Sunday, September 13, 2015

Jocelyn Bell Burnell

Dame Susan Jocelyn Bell Burnell in 2009

A Quaker, astrophysicist Jocelyn Bell Burnell (1943-) discussed her religious history and beliefs in an interview with Baroness Joan Bakewell in 2006. Dame Jocelyn has been an active Quaker since her school days at the Mount School in York, a Quaker girls' boarding school.

Bell Burnell was a doctoral student at Cambridge University when she discovered the first pulsars. The rapidly spinning neutron stars are formed in supernova explosions.

Jocelyn’s discovery of radio pulsars was described by Iosif Shklovsky as “the greatest astronomical discovery of the 20th century” and for this discovery, her thesis supervisor  Antony Hewish, and his colleague Martin Ryle were awarded the 1974 Nobel Prize in Physics. Burnell was completely omitted as a co-recipient, to the outrage of many prominent astronomers at the time. However, Burnell has since received many awards and honors.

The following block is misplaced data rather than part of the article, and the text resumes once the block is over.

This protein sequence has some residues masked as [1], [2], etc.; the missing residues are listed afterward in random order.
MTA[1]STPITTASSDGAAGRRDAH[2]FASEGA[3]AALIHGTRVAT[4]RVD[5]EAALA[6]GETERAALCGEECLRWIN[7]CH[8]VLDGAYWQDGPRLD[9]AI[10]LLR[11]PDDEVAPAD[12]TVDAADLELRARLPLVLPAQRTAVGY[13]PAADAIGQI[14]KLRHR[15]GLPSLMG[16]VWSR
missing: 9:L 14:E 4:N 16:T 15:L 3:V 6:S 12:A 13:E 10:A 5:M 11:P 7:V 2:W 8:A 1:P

She served as President of the Royal Astronomical Society and the first women president of the Institute of Physics. Bell Burnell was elected as President of the Royal Society of Edinburgh in October 2014, succeeding Sir John Arbuthnott who said he was "delighted to welcome Dame Jocelyn as my successor" and he added, "Her scientific standing, her public profile and her great breadth of experience will greatly benefit the Royal Society of Edinburgh." 

In March 2013 Dame Jocelyn was elected Pro-Chancellor of the University of Dublin.

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